A PTZ security camera or any PTZ for other uses has its advantages and drawbacks. While these advanced cameras are optimal for live-streaming and security purposes, they may not meet everyone’s needs.
Let’s learn more about what you can expect your camera to offer.
What exactly is a PTZ camera?
If you’re scratching your head, wondering, “what are PTZ cameras?” they’re cameras that are designed to do three main things very well:
These types of cameras have changed the world of everything, from security to television production and even sporting events.
Utilizing the PTZ controllers, it’s possible for production teams to remotely work on production from one central location. If the right setup is in place, multiple cameras can be controlled and manipulated at once to capture activities in large areas.
If you’re planning on capturing video for live events, television, or movies, PTZ cameras offer many benefits. The option to use a PTZ allows for:
- Monitoring from remote locations
- Combining PTZ with standalone, fixed cameras
- Pan and tilt the camera for accurate angles
- Zoom in or out using the PTZ to capture in-the-moment details
However, on a more defined level, the strength of PTZ cameras is most evident in the following circumstances:
- Large monitoring area. Monitoring large areas is routinely difficult with static cameras and demands a lot of them. PTZ cameras can be set up to empower you to capture even large areas, such as sports fields, without an issue. If an area is too vast, capturing media with a fixed camera will be unviable. However, PTZ cameras will make the process fast and easy.
- Control. The option to manually control a PTZ camera means that there’s the opportunity to follow targets and even zoom in on them if they’re trying to escape the camera’s viewpoint.
- Tours. Finally, you can create a tour for the camera that follows predefined patterns. For example, you can put the camera on tour to capture a security entrance point.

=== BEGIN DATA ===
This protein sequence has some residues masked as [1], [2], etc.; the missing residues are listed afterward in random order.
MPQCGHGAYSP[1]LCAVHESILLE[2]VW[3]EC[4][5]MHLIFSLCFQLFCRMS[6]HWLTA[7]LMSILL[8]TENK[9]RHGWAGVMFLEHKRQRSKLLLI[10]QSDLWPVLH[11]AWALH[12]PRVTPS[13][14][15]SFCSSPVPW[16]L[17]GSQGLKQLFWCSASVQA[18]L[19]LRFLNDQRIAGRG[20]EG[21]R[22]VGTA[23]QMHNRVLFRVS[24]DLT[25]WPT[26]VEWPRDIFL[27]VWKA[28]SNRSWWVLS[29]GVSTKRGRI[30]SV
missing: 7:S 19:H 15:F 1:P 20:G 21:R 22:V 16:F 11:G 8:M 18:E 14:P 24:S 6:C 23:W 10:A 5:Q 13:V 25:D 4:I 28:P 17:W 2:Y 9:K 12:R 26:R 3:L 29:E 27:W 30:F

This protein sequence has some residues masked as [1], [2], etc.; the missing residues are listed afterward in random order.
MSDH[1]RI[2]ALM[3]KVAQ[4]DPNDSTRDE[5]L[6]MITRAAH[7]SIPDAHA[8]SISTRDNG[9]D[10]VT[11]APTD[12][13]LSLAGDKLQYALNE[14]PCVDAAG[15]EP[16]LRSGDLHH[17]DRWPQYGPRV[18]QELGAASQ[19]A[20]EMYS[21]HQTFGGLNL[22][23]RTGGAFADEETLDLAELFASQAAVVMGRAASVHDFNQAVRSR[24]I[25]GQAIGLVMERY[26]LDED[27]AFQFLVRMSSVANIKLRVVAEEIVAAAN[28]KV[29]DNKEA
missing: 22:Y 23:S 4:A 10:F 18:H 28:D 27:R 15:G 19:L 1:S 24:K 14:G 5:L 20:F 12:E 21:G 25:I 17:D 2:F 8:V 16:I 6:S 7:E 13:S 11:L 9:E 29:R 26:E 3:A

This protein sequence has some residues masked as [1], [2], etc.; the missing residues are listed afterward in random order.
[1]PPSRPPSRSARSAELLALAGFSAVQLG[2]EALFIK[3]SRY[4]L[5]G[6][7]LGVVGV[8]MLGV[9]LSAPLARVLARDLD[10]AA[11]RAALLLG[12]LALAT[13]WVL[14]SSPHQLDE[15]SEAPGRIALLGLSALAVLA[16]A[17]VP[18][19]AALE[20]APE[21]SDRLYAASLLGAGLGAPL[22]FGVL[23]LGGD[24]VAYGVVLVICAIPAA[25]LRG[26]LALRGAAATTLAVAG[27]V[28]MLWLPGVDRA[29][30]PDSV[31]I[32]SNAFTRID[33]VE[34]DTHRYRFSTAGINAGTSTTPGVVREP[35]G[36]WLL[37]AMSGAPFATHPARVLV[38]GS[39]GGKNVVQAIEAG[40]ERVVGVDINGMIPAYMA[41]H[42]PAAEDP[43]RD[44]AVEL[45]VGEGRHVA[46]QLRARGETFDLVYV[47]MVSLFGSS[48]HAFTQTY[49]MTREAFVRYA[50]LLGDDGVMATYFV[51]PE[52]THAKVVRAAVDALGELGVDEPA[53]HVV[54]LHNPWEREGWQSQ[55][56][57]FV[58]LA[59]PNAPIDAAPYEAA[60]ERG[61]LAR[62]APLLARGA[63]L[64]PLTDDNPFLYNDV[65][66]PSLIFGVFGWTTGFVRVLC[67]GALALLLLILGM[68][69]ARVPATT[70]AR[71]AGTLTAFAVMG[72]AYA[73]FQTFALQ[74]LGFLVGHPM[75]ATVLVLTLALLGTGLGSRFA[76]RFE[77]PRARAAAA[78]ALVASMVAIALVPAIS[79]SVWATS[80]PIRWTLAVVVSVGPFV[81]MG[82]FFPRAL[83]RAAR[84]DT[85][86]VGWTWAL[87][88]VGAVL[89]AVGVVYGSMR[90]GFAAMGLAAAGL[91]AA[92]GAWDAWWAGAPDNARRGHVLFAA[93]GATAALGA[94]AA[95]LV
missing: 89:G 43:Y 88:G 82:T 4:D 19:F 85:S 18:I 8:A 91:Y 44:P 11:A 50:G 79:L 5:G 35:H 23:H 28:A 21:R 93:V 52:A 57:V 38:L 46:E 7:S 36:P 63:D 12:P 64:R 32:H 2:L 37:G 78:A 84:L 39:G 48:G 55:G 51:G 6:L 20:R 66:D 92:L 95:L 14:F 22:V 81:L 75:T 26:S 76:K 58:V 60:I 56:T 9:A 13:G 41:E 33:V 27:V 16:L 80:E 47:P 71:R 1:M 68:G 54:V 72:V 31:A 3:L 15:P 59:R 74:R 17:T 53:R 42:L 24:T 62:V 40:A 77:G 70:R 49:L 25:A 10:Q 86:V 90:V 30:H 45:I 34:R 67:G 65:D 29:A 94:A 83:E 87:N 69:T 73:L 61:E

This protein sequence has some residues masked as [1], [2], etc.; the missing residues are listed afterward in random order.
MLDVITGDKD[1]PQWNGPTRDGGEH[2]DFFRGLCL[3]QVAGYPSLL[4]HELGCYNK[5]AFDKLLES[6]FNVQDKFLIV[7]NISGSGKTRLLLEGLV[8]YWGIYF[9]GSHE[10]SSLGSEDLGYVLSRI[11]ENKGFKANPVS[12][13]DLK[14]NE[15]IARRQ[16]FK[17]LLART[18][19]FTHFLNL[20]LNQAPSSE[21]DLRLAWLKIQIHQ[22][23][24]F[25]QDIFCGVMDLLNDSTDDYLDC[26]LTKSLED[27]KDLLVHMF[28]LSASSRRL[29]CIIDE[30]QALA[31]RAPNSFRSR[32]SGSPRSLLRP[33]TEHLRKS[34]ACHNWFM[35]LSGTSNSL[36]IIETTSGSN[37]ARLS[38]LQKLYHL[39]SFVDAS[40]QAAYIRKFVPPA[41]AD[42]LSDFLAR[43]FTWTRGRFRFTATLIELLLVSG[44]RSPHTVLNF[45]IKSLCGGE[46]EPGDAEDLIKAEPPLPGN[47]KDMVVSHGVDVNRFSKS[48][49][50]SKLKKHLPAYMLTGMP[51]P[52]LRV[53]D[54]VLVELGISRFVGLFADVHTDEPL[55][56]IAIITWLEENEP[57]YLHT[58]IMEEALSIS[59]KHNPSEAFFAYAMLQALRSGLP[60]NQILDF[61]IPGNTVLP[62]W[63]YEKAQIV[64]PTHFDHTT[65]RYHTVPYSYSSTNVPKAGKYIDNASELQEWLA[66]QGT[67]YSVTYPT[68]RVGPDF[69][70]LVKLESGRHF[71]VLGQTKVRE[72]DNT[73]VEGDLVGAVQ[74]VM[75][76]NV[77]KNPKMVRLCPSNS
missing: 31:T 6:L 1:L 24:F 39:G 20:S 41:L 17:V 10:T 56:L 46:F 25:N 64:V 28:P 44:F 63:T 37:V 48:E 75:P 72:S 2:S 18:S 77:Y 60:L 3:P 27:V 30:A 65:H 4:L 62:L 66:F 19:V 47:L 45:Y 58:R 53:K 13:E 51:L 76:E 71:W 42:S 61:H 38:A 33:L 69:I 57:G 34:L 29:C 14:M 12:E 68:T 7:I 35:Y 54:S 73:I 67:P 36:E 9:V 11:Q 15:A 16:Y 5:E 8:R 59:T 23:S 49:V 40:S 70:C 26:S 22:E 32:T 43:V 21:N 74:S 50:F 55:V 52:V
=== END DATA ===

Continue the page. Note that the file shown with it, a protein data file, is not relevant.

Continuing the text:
You’ll find that the right PTZ camera offers an abundance of features and functionality, which make them an optimal choice for security and video production.
PTZ cameras have specific use cases, which will make them highly useful. However, there are times when a PTZ has drawbacks. A few of the minor drawbacks that you may experience with these cameras are:
- Cost is a major hurdle, and if you don’t have the budget for a PTZ, it’s definitely a drawback. The cost justifies the advanced features, but it may be too high for amateur videographers and production teams.
- View limitation. Setting up the PTZ takes time. If you need to change a viewpoint to a new location well outside of the unit’s field of view, it will take more time to do so.
One of the ways to capture larger areas with a PTZ camera is to use a PTZ with multiple fixed cameras. If production teams have enough of a budget, they can overcome many of the drawbacks and greatly enhance production quality in the process.
Is a PTZ camera right for you?
PTZ cameras may or may not be worth it for your own needs. You may want to invest in these cameras if you:
- Need to monitor large areas
- Require cameras to follow specific capturing patterns
- Work in the sporting or entertainment industry
- Plan to live stream major events
PTZ cameras are complex and advanced. The right camera will offer you the option to pan, tilt and zoom in on subjects, which you may or may not need. If you’re snapping photos or the space is smaller in size, you may not need a camera as powerful as a PTZ.
However, if you do need to monitor large spaces or can benefit from remote control options, you may want to consider a PTZ camera.
Even a cheap PTZ camera will offer the advanced features and functions necessary for high-end video production and security. If you need to capture live video and crisp audio, there are PTZ options in every budget.
And with the advanced PTZ camera control options, you’ll have an easy time adjusting the camera to meet your production or security demands.